Craig resident Eric Langstaff likened the new discipline structure at Craig Middle School to communist Russia and its honor cards to the stars used to target Jews.
Monday's parent meeting didn't change his mind.
"I'm taking it to the next level," he said. "I'm going to the state school board."
When the CMS Parent Advisory Committee was scheduled to discuss changes to the school's disciplinary code, four parents attended the first meeting and one the second.
Tuesday night, more than 50 parents crowded into the CMS library, with some standing in the hall to catch the discussion.
Parents seemed most concerned about two aspects of the changes: the discontinued use of the area in front of the school and the impact the changes will have on morale.
Parents who spoke seemed divided on whether confining students to the back of the school was a good thing or not.
"To me it's a safety issue," Heidi Meyring said. "When you see kids run over to Kum & Go, you don't know what they're coming back with in their pockets. As a parent I feel safer knowing they're tucked in back."
Several parents volunteered to work with school officials and the student council on fund-raising activities to purchase benches, umbrellas and sporting equipment so students would have shade and entertainment besides football and catch, a primary complaint among parents.
In the face of the school staff's desire for a consistent disciplinary plan and student and parent surveys that ranked student safety beneath all other schools in the district, school officials also revised its code of conduct.
"We made significant changes," Principal Steve Wiersma said. "We made them with reason and I don't think we made them capriciously."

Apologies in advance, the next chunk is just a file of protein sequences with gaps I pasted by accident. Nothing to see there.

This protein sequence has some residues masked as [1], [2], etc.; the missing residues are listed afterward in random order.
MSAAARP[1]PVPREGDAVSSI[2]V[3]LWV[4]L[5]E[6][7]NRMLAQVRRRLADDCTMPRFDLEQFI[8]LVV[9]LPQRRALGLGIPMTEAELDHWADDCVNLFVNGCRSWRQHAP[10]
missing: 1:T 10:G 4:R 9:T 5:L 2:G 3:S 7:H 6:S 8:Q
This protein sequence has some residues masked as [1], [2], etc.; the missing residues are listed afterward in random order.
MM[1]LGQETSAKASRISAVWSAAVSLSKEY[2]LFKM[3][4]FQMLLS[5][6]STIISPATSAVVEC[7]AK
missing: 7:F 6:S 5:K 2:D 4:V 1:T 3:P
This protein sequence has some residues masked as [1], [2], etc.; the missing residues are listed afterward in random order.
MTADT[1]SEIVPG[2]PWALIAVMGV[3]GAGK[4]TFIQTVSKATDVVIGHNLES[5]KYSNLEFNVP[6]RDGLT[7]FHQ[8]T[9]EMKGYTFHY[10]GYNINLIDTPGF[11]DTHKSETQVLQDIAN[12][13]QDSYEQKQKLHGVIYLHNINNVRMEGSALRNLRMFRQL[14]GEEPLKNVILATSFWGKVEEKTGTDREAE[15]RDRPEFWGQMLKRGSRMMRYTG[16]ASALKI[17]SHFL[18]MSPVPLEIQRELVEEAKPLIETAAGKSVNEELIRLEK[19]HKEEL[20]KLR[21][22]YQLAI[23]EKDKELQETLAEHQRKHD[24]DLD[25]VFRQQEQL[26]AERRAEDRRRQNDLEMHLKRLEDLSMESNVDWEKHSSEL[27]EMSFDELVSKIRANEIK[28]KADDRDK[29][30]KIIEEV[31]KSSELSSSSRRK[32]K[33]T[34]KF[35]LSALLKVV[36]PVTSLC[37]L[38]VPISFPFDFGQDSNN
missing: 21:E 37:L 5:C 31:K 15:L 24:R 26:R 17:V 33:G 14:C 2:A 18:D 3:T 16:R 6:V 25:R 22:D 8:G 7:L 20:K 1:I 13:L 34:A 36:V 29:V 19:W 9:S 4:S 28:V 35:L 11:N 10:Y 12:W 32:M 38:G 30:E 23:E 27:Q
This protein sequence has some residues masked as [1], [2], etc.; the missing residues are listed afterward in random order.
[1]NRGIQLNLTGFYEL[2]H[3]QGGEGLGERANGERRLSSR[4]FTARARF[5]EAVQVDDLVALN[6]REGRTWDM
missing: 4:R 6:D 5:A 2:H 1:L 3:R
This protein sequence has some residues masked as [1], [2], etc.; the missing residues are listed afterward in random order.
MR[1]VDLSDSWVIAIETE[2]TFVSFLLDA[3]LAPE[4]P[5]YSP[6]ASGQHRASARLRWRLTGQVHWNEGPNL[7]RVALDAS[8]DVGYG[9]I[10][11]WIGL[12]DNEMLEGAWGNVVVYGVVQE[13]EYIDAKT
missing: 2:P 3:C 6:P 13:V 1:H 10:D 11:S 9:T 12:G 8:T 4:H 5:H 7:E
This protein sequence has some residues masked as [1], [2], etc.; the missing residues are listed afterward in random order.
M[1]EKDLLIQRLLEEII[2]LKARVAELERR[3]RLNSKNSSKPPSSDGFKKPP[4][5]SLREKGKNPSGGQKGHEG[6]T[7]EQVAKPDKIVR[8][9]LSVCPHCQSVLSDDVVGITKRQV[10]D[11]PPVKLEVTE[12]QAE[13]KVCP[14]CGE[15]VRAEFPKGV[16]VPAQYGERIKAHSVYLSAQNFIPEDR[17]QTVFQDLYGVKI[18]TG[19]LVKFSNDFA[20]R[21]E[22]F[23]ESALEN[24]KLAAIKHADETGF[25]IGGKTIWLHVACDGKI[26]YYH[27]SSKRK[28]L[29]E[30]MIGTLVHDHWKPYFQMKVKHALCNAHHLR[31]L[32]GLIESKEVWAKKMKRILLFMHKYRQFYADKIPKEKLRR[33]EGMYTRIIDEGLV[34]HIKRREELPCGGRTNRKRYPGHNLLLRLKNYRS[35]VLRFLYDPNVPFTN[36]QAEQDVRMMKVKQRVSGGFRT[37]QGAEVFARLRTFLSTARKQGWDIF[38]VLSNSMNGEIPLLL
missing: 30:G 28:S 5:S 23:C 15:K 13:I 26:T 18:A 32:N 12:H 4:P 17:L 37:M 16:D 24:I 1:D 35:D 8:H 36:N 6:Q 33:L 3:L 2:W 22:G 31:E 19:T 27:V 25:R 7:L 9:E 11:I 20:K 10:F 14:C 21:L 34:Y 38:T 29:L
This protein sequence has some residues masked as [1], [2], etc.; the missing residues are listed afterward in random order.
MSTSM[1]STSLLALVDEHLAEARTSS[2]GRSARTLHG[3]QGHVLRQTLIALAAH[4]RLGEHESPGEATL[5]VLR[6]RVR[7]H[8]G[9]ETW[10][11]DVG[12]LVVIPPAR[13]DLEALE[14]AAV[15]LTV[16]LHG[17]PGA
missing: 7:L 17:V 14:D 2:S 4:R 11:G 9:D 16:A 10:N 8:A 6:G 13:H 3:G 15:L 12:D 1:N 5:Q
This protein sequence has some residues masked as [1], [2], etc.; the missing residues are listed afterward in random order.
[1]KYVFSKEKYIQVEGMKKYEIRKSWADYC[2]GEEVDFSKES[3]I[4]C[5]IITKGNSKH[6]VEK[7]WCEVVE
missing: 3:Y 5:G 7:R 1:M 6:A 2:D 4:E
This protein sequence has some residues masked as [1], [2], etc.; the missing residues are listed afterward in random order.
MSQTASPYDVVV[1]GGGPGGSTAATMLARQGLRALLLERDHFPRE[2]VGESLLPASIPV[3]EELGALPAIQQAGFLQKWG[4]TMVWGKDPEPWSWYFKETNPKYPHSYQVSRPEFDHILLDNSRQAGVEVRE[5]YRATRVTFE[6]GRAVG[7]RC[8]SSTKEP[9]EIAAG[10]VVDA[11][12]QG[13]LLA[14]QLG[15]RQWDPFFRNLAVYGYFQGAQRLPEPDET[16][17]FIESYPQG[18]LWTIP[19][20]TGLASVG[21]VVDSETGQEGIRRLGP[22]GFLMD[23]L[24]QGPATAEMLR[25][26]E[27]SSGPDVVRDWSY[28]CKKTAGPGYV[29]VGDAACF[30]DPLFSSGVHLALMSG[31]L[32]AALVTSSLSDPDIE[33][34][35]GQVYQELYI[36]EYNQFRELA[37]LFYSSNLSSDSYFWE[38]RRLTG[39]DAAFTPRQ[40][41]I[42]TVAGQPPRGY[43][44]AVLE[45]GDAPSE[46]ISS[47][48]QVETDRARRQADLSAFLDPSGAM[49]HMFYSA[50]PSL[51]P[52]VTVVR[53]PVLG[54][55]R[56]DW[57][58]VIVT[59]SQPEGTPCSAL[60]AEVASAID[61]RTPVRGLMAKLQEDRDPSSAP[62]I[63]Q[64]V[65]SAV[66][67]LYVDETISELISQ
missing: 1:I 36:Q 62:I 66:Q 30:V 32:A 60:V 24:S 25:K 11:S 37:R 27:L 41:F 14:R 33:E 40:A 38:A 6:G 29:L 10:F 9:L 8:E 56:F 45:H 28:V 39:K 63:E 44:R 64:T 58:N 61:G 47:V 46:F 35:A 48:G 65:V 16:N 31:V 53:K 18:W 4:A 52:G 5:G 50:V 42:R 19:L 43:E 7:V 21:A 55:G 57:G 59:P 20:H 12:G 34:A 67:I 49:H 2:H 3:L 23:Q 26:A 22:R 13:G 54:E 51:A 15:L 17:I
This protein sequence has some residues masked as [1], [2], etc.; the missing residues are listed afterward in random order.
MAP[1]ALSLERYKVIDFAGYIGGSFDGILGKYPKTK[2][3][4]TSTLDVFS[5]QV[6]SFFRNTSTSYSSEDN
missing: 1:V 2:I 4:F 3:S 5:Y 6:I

He said the changes fit into a new system of replacing punishment with a loss of privileges.
Students are issued "dog tags" once a week that give them a rotating space in the lunch line, allowing all students the chance to stand at the front of the line at least once a week. Students who log an infraction lose their dog tag for that week. Infractions are ranked Level 1 though 4 depending on their severity and students earn points for committing infractions. Those points are tallied and used to calculate a student's citizenship grade.
So far this year, 315 students have an A in citizenship. Twenty-eight have a B, 15 a C, five a D and 8 an F.
Several parents asked what rewards were offered to students who consistently exhibited good behavior.
Wiersma said students received 28 minutes of "privilege time" for not losing their dog tags. School officials also arelooking into additional rewards.
"We want to reward good behavior," teacher Norm Yoast said.
Wiersma encouraged any parent with a concern not only to visit with him but to observe some of the changes first hand.
Christina M. Currie can be reached at 824-7031 or by e-mail at email@example.com.